In vitro properties
Percentage of 99mTc-HYNIC-D-P8RI bound to plasma protein were: 7.16 ± 0.44, 4.80 ± 1.36, 3.75 ± 1.12, 4.84 ± 1.17, 5.68 ± 0.75, 5.83 ± 0.51 and 1.23 ± 0.55 for 0, 0.5, 1, 2, 3 and 4 h of incubation and control (plasma replaced by PBS), respectively (Fig. 2a). Percentage of intact 99mTc-HYNIC-D-P8RI referring to plasma stability was: 93.02 ± 0.04, 91.05 ± 0.02, 89.07 ± 0.02 for 1, 2 and 3 h of incubation, respectively (Fig. 2b). The octanol-water partition coefficient Log P value was: −2.92 ± 0.04.
In vivo properties
Biodistribution and in vivo stability
Results of biodistribution in animals at 15, 30, 90 min and 24 h p.i. are summarized in Fig. 2c. Almost no uptake from most organs and rapid clearance through renal excretion was observed. The accumulated activity was always <0.2% ID/g in heart, thyroid, spleen and brain. Urinary clearance was predominant (14.04 ± 2.93% ID/g for kidney and 61.38 ± 13.42% ID/g for bladder 90 min p.i.) concomitant to a rapid clearance from blood (9.74 ± 1.21% ID/g 15 min p.i and 0.04 ± 0.02% ID/g 24 h p.i). Based on biodistribution results, images acquisition in animal injected with Turpentine has been set 1 h p.i. because of the very low activity remaining in blood and muscle. Urine RP-HPLC exhibited a single radiolabeled species profile similar to the injected peptide (tR = 10.0 min and RCP 93.1%) as shown in Fig. 2d.
SPECT/CT and PET/MRI imaging
SPECT/CT and PET/MRI mainly showed a diffuse uptake of the different radiotracers in the turpentine injected hindlimb (TIH) that was more visible compared to the contralateral saline injected hindlimb (SIH) (Fig. 3). Mean signal ratios (TIH/SIH) were 4.49 ± 0.43 (n = 23), 4.05 ± 0.47 (n = 19) and 2.10 ± 0.68 (n = 9) for [18F]FDG, 99mTc-HYNIC-D-P8RI and 99mTc-HYNIC-L-P8RI, respectively (Fig. 4). One way Anova (F Ratio = 4.49, p < 0.02) followed by means comparison exhibited a significantly different mean signal ratio between: [18F]FDG and 99mTc-HYNIC-L-P8RI (p < 0.01), 99mTc-HYNIC-D-P8RI and 99mTc-HYNIC-L-P8RI (p < 0.03) but not between [18F]FDG and 99mTc-HYNIC-D-P8RI (p > 0.48).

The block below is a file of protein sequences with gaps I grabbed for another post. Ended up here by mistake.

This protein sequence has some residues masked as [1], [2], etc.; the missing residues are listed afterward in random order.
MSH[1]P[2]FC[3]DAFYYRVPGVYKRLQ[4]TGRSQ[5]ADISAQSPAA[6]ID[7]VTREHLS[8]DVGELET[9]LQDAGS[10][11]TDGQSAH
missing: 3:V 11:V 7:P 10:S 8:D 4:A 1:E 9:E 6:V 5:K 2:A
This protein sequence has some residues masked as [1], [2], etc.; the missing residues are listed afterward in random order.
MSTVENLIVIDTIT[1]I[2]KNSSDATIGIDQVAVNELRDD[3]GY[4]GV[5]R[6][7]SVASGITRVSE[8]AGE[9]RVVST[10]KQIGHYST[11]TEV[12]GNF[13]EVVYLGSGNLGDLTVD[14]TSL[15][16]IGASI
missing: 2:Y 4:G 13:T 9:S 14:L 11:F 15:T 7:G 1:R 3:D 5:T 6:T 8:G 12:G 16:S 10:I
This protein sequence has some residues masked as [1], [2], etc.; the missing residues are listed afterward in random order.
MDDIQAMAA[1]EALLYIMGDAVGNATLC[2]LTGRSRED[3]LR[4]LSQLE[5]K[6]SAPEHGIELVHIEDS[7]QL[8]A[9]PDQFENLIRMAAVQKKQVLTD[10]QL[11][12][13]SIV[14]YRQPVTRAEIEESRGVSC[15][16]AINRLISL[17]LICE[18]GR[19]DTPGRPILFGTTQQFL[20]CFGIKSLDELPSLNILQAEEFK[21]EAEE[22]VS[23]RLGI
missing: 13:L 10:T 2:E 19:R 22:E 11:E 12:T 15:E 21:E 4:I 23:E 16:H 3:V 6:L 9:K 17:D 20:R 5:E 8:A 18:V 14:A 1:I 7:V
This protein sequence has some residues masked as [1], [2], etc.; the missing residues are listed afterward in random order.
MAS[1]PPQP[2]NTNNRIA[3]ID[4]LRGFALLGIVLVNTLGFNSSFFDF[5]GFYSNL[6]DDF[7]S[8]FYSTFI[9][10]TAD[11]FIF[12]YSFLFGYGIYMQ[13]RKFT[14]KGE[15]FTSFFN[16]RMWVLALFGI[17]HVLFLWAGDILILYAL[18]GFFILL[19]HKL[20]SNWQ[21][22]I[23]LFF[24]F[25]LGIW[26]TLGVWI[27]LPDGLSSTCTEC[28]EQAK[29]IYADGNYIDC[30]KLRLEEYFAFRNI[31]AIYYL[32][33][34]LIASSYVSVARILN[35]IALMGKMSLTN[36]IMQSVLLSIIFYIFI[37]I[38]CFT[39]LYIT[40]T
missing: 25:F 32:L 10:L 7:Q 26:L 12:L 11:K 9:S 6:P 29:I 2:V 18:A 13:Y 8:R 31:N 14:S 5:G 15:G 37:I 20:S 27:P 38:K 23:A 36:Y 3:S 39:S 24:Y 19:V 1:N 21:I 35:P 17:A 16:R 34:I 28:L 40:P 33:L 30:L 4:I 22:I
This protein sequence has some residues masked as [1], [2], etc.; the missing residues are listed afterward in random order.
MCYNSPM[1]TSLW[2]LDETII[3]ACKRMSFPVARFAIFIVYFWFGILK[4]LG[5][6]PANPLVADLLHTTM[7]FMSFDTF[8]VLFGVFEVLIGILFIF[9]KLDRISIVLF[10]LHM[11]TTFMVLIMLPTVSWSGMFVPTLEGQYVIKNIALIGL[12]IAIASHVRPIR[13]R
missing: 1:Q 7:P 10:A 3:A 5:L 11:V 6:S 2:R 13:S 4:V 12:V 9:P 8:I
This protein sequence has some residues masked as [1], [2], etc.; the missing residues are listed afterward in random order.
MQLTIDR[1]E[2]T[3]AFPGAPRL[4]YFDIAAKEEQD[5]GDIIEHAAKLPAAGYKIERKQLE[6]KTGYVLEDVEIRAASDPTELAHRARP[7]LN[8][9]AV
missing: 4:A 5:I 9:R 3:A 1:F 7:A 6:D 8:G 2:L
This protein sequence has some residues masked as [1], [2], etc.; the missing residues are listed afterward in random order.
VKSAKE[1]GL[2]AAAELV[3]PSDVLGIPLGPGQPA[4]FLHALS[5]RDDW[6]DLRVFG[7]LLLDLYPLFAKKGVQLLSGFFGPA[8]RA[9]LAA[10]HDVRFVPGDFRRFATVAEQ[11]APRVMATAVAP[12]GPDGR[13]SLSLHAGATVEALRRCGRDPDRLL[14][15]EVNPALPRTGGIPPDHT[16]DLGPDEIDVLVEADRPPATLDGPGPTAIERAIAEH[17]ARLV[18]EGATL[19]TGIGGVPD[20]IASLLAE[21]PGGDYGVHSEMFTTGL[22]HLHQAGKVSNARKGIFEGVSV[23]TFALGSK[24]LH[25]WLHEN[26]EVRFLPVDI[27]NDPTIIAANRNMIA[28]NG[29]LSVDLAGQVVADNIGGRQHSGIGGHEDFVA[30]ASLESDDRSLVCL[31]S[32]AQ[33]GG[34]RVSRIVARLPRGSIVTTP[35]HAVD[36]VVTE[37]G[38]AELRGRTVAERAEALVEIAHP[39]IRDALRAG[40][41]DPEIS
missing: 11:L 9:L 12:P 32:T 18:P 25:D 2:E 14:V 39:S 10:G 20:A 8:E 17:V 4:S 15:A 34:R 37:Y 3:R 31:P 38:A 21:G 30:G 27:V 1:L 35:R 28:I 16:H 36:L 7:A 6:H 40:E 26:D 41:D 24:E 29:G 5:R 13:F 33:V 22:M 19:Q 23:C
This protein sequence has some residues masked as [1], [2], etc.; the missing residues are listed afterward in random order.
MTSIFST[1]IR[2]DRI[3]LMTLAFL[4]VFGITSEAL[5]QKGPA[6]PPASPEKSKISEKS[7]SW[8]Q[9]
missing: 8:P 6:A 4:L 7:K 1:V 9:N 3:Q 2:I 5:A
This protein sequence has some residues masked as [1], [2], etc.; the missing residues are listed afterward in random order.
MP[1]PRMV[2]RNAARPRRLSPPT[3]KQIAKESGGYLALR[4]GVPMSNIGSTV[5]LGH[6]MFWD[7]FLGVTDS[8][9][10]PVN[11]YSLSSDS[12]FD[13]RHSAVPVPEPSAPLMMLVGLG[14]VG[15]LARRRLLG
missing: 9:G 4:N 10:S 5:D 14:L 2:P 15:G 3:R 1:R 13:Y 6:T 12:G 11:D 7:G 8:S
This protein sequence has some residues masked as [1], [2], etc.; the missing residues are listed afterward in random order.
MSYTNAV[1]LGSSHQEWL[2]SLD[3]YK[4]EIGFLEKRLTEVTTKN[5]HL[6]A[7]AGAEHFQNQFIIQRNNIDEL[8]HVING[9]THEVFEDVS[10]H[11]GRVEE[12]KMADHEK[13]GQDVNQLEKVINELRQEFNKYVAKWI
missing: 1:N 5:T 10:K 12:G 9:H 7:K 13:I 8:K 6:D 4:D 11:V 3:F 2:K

Histology and autoradiography
Masson’s trichrome staining of the rat right gastrocnemius muscle, two days after turpentine injection, was characterized by a massive infiltration of leukocytes as compared with the preserved left muscles injected with saline (Fig. 5). Autoradiography of the same samples allowed to co-localize 99mTc-HYNIC-D-P8RI uptake and inflammatory cell infiltration (Fig. 5c). Conversely, uptake in the contralateral muscle was low (Fig. 5d). This result was partially verified using rhodamine labelled D-P8RI which accumulated at the border of the turpentine oil injection site (Fig. 6a,b) on cells mainly composed of CD68+ leucocytes at the immediate vicinity of the damaged tissue (Fig. 6c,d).
Remarkably, in tissue-infiltrated leukocytes, the amount of extracellular CD31 was lower than that of intracellular CD31 (Fig. 6e,f), pointing at the cleavage of the molecule on these activated cells.
In the present work, we developed a completely novel approach for inflammation-specific imaging based on a synthetic peptide ligand targeting cleaved CD31 that is expressed upon activation by both inflammatory and endothelial cells. 99mTc-HYNIC-D-P8RI was stable in vivo and allowed to detect acute sterile inflammation with a high specificity. Histological analysis proved the co-localization of 99mTc-HYNIC-D-P8RI signal and leukocyte accumulation in tissues and suggested that the labeling is indeed mediated by cleaved CD31.